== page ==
Watch some of the city's most iconic Gilded Age buildings, like the Waldorf Astoria or the Andrew Carnegie House, travel back in time right before your eyes with a new app from The Museum of the City of New York.
"A Walk Through Gilded New York," guides users with an audio tour and images of 15 historic sites, transitioning from how the buildings look now to drawings and photographs taken during the period starting from the late 19th century up to World War I.
Stops on the virtual tour include Tiffany & Co.'s original headquarters, the sites of Siegel-Cooper and Lord & Taylor department stores, the Metropolitan Opera House, the Morgan Library, the William K. Vanderbilt house, Delmonico's Restaurant and the Plaza.
Each location includes roughly 2 minutes of narration by actress Grace Grummer — known for her role as Nora Ephron in Amazon's "Good Girls Revolt" series and for other roles in Mr. Robot and American Horror Story. The entire two-hour tour covers areas from Union Square all the way up to 105th Street in East Harlem.
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Grummer explains the history of each site and paints a picture of what it was like to live during the Gilded Age.
In the narration for the former Tiffany & Co. headquarters, Grummer describes its "ebony cases filled with diamonds watches and silverware, black walnut tables topped with fans, pocket books, opera glasses and bronze statues," Grummer reads.
Users will also hear stories about figures like Andrew Carnegie and William K. Vanderbilt. In one entry, she rekindles Mark Twain's 70th birthday at Delmonico's.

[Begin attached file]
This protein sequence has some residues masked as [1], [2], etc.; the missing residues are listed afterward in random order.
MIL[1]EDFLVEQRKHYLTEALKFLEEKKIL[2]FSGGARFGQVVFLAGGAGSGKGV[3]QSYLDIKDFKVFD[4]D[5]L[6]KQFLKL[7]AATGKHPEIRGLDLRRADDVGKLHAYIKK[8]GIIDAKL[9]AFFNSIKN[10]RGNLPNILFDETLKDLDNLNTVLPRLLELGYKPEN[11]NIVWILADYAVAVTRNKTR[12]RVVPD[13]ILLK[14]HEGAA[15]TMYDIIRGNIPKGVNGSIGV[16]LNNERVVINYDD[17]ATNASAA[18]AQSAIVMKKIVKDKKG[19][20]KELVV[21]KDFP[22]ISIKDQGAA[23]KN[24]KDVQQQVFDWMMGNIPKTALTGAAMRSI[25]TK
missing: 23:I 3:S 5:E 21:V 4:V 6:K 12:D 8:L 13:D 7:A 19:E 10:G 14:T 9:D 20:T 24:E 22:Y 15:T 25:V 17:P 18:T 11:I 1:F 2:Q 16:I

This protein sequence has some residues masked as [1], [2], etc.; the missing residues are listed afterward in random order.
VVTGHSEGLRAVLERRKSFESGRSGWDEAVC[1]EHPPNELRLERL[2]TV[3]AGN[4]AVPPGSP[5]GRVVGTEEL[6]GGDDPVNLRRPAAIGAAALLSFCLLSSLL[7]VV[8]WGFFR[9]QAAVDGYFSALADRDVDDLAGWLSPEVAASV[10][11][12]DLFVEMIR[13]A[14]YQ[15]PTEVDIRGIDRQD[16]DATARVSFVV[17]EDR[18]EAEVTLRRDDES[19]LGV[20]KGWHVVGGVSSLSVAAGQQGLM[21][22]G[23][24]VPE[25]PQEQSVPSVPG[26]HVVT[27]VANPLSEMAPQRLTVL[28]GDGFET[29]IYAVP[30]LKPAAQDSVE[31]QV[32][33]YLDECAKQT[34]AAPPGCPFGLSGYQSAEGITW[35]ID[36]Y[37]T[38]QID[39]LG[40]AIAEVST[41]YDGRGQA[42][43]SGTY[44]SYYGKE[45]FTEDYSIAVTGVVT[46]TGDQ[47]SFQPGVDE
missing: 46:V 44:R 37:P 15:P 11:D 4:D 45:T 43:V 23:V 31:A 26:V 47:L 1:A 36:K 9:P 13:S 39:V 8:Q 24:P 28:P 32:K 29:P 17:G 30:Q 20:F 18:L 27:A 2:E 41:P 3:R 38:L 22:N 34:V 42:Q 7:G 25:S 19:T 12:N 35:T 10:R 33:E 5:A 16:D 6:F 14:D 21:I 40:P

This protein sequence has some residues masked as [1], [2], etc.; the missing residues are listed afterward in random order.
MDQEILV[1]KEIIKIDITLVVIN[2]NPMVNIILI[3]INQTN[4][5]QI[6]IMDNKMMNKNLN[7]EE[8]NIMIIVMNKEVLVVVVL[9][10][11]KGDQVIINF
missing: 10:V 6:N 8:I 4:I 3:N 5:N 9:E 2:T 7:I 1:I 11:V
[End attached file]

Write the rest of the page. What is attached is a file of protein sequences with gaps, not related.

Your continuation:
The app also has a gallery of objects from the Gilded Age, including a jewel-encrusted tiara, a gold dog collar necklace, a cigarette case, opera glasses and a number of dresses worn during the period.
The Museum of the City of New York launched the app last week to go with its exhibition "Gilded New York," which displays 100 works, including costumes, jewelry, portraits, and decorative objects all created between the mid-1870s and the early 20th century.
The Gilded Age, which was "often derided for its excess," was one of America's finest times for arts and design, according to museum officials.
"The United States — and its cultural capital, New York City — achieved a new level of sophistication in painting, sculpture, architecture and the decorative arts, enabling the nation to compete for the first time on a world stage and giving rise to a golden age that was worthy of the name 'American Renaissance,'" officials said.